(1) You don't have to have been speeding to receive a speeding fine:

For example:

You don't have to have been speeding to get a speeding fine

Not a speeding fine but still a fixed penalty notice:

Man given a fixed penalty notice for blowing his nose while in a stationery car

(2) You are assumed guilty until you manage to prove yourself innocent. To prove your innocence will probably take hundreds of hours of your time, may require hiring specialised lawyers and expert witnesses, and even after all that work and stress and worry and time and money spent, a judge may still decide you are guilty even if you are not.

(3) Speeding fines tend to get issued to the "easy targets". Anyone with any real intention to flout the law regarding speed limits, simply invests in the top of the range radar detection equipment, and doesn't get caught. It is the people who can't afford that equipment (and hence also can't afford the fines and extra insurance they have to pay because of points on their license) who are the ones who suffer. As usual, rich people are at complete liberty to do whatever they like. While poor people are made to suffer for momentary lapses of concentration like slipping a couple of miles an hour over 30. Like 32 in a 30 zone.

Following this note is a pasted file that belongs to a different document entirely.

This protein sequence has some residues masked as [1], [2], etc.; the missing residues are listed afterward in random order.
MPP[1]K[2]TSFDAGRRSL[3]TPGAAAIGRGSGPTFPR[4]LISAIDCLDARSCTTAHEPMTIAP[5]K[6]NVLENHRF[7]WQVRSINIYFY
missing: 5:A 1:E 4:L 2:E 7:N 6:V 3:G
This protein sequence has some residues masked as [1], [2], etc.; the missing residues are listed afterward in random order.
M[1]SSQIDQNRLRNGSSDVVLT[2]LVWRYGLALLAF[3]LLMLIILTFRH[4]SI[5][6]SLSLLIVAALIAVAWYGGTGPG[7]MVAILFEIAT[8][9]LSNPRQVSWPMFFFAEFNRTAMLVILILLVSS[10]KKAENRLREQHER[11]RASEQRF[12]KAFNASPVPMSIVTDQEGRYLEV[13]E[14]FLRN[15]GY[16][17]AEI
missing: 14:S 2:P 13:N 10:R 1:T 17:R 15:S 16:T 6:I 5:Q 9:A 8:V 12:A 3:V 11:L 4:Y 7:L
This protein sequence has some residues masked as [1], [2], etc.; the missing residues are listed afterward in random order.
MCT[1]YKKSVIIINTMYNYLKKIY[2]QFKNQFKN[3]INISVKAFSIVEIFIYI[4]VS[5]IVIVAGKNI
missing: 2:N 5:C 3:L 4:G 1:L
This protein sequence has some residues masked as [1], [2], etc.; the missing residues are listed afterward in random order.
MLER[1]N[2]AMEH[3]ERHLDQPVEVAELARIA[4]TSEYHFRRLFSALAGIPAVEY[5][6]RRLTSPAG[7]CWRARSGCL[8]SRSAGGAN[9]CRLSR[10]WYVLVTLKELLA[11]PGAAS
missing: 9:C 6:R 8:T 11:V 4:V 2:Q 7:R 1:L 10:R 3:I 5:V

(4) Speed detection apparatus is inaccurate and prone to operator error.

(5) Speed limits are in often applied in a random and arbitrary manner.
Residential areas may be zoned anything from 50 to 40 to 30.
On some roads the zoning flips back and forth between these bands.
To avoid fines you must transfer your attention off the road ahead, and on to attending to what the speed zone indicators are saying, and what the speedometer is saying.